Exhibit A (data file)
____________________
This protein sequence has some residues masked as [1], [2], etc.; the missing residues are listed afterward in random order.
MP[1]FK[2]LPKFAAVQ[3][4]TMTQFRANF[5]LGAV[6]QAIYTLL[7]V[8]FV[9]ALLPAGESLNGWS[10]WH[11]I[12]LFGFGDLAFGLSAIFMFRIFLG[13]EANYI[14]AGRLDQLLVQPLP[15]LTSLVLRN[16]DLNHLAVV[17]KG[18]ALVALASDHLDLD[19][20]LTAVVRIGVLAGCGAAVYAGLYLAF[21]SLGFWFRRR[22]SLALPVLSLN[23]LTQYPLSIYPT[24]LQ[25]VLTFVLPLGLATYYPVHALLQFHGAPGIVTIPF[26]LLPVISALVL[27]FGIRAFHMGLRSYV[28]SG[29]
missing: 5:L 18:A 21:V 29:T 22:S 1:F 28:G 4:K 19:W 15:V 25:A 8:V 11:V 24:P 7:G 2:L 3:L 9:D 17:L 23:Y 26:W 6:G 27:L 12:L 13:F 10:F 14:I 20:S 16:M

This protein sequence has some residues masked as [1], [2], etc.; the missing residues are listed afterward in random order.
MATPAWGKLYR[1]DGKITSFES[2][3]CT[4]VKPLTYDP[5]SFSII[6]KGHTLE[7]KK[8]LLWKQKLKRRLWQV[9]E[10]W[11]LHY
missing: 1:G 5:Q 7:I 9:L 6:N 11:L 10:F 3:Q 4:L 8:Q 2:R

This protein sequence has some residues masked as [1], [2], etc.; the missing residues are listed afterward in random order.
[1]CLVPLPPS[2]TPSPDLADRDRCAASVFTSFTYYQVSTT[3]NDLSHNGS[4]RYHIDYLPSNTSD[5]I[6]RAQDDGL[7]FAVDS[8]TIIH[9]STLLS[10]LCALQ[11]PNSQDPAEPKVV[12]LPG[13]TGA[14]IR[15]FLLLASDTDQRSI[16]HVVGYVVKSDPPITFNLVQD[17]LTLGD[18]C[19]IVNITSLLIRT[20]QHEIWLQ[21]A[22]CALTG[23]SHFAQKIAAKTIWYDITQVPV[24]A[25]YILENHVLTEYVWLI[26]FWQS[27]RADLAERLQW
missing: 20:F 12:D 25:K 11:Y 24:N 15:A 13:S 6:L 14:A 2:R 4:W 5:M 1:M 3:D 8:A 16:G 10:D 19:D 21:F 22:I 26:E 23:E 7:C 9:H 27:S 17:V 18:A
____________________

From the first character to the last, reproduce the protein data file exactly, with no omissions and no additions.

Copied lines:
This protein sequence has some residues masked as [1], [2], etc.; the missing residues are listed afterward in random order.
MP[1]FK[2]LPKFAAVQ[3][4]TMTQFRANF[5]LGAV[6]QAIYTLL[7]V[8]FV[9]ALLPAGESLNGWS[10]WH[11]I[12]LFGFGDLAFGLSAIFMFRIFLG[13]EANYI[14]AGRLDQLLVQPLP[15]LTSLVLRN[16]DLNHLAVV[17]KG[18]ALVALASDHLDLD[19][20]LTAVVRIGVLAGCGAAVYAGLYLAF[21]SLGFWFRRR[22]SLALPVLSLN[23]LTQYPLSIYPT[24]LQ[25]VLTFVLPLGLATYYPVHALLQFHGAPGIVTIPF[26]LLPVISALVL[27]FGIRAFHMGLRSYV[28]SG[29]
missing: 5:L 18:A 21:V 29:T 22:S 1:F 28:G 4:K 19:W 15:V 25:A 8:V 11:V 24:P 7:G 2:L 3:L 9:D 17:L 23:Y 26:W 6:G 27:L 12:L 13:F 10:F 14:I 20:S 16:M

This protein sequence has some residues masked as [1], [2], etc.; the missing residues are listed afterward in random order.
MATPAWGKLYR[1]DGKITSFES[2][3]CT[4]VKPLTYDP[5]SFSII[6]KGHTLE[7]KK[8]LLWKQKLKRRLWQV[9]E[10]W[11]LHY
missing: 1:G 5:Q 7:I 9:L 6:N 11:L 10:F 3:Q 4:L 8:Q 2:R

This protein sequence has some residues masked as [1], [2], etc.; the missing residues are listed afterward in random order.
[1]CLVPLPPS[2]TPSPDLADRDRCAASVFTSFTYYQVSTT[3]NDLSHNGS[4]RYHIDYLPSNTSD[5]I[6]RAQDDGL[7]FAVDS[8]TIIH[9]STLLS[10]LCALQ[11]PNSQDPAEPKVV[12]LPG[13]TGA[14]IR[15]FLLLASDTDQRSI[16]HVVGYVVKSDPPITFNLVQD[17]LTLGD[18]C[19]IVNITSLLIRT[20]QHEIWLQ[21]A[22]CALTG[23]SHFAQKIAAKTIWYDITQVPV[24]A[25]YILENHVLTEYVWLI[26]FWQS[27]RADLAERLQW
missing: 20:F 12:D 25:K 11:Y 24:N 15:A 13:S 6:L 14:A 2:R 4:W 5:M 1:M 3:D 8:A 16:G 10:D 19:D 21:F 22:I 26:E 23:E 7:C 9:H 27:S 17:V 18:A